‘Doggy bag law’ introduced in France

French restaurants are now legally obliged to take measures to reduce their food waste, including by providing ‘doggy bags’ for leftover food if requested, after a new law came into effect on 1 January.

The law was initially passed by the French government in 2011 as part of an act that aims to reduce disposal of biodegradable waste by 50 per cent by 2025. Though it has been widely reported that restaurants are now obliged to provide customers with ‘le doggy bag’, such services are recommended as part of the legislation, but not mandatory.

The regulation applies to restaurants creating more than 10 tonnes of food waste per year (which normally means it would be serving between 150-200 meals per day), and obliges them to sort food waste associated with preparation, spoilage and leftovers. The catering industry is responsible for 14 per cent of the country’s food waste, averaging at one million tonnes per year according to government figures. A report last year warned that wasted food costs the country up to €20 billion (£14 billion), whilst 3.5 million residents rely on food aid.

The issue of food waste and food poverty has been gaining in prominence in France recently, with the National Assembly approving an amendment to another law that would prevent supermarkets from destroying or disposing unused edible food. While the proposal was dropped last summer, with a voluntary commitment to redistribute unsold fresh produce taking its place, in December members of the French National Assembly once again voted through the measures, making it likely that they will be made law this year.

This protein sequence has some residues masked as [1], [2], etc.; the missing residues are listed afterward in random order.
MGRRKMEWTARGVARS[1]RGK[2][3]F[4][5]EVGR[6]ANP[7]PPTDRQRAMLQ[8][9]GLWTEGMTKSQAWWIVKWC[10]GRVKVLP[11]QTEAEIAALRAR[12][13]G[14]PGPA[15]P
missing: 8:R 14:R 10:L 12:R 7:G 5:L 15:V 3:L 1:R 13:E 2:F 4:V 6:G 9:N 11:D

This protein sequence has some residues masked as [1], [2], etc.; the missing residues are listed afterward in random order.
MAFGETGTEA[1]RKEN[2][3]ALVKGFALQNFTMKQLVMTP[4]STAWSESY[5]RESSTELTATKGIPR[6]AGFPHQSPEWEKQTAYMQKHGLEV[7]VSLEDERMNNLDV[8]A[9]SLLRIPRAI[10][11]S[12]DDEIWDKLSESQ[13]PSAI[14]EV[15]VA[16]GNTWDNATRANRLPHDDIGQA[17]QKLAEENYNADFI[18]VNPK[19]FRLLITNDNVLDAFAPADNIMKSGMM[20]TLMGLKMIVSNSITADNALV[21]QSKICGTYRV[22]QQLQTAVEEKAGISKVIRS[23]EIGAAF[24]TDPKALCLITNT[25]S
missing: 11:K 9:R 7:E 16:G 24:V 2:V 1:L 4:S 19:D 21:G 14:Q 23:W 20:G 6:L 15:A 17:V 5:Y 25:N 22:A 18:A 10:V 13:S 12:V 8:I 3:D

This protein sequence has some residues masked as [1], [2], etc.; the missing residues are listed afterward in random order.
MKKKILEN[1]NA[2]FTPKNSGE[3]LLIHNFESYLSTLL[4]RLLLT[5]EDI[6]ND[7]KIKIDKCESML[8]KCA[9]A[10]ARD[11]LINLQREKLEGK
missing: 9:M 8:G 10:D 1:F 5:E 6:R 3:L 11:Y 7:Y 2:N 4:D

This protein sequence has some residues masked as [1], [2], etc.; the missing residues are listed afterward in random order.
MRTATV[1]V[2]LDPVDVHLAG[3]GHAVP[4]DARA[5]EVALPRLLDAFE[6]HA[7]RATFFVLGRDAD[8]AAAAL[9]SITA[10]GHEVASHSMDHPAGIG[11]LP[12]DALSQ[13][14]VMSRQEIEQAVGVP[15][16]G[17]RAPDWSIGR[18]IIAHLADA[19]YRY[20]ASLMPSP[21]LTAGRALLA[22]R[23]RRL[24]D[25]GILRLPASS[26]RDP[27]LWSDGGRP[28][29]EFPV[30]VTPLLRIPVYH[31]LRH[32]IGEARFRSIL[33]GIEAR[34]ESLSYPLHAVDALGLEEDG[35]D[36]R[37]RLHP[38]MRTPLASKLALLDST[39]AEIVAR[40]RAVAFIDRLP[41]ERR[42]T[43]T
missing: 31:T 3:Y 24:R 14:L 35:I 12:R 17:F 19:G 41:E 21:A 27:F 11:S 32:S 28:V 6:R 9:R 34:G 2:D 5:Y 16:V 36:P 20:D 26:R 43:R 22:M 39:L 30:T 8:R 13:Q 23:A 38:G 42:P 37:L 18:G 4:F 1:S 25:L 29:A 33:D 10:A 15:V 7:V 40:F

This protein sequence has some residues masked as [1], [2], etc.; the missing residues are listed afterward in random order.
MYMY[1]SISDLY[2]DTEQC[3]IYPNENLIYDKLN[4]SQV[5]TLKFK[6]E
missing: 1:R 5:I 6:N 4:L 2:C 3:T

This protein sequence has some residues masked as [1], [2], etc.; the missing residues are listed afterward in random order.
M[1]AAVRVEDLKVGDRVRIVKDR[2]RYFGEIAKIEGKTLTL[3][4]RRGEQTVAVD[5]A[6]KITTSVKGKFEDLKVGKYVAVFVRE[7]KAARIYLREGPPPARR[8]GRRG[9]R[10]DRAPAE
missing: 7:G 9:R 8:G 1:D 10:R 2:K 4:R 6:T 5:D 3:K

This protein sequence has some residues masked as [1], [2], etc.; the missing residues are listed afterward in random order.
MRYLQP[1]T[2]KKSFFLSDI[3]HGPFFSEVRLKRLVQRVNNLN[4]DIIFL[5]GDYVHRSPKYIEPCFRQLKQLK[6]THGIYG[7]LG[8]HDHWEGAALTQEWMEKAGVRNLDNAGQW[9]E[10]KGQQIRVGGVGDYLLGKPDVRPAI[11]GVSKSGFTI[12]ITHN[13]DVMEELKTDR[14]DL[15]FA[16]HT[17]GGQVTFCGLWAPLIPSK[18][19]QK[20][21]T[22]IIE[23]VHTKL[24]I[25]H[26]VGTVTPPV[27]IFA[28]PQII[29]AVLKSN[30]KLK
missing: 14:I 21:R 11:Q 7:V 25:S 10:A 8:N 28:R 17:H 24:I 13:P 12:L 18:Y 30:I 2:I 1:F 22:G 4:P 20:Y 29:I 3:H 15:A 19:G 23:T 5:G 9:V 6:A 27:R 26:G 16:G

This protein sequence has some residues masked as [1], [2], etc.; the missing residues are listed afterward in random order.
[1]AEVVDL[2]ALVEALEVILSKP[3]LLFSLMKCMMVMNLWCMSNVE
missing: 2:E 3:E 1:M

‘Cultural obstacle’

Guillaume Garot, the former Minister for Food who drew up the new legislation, admitted in an April report to the French government that France faces a ‘cultural obstacle’ to accepting the use of doggy bags. While doggy bags are common in countries around the world, particularly in the United States, they are not widely offered or asked for in France, with requesting one often seen as something of a faux pas. Garot suggested that “most customers don’t dare ask for the remains of their meal” and chefs view it as ‘degradation’ of their dishes.

A survey conducted in the Southeast  of France in 2014 by the region’s food and farming state body found that while 75 per cent of French people are open to the idea of doggy bags, 70 per cent have never taken leftovers with them despite 60 per cent of Parisians not finishing everything on their plates when they eat out.

Changing mentalities

French authorities and the restaurant industry are seeking to change perceptions. An initiative launched in Paris in December saw 100 restaurants adopt the use of doggy bags in the wake of COP21.

Meanwhile, the Union of Hotels and Restaurant Industries (UMIH) has been promoting the use of the term ‘le gourmet bag’ instead of ‘le doggy bag’ in an attempt to make the practice more palatable to French customers.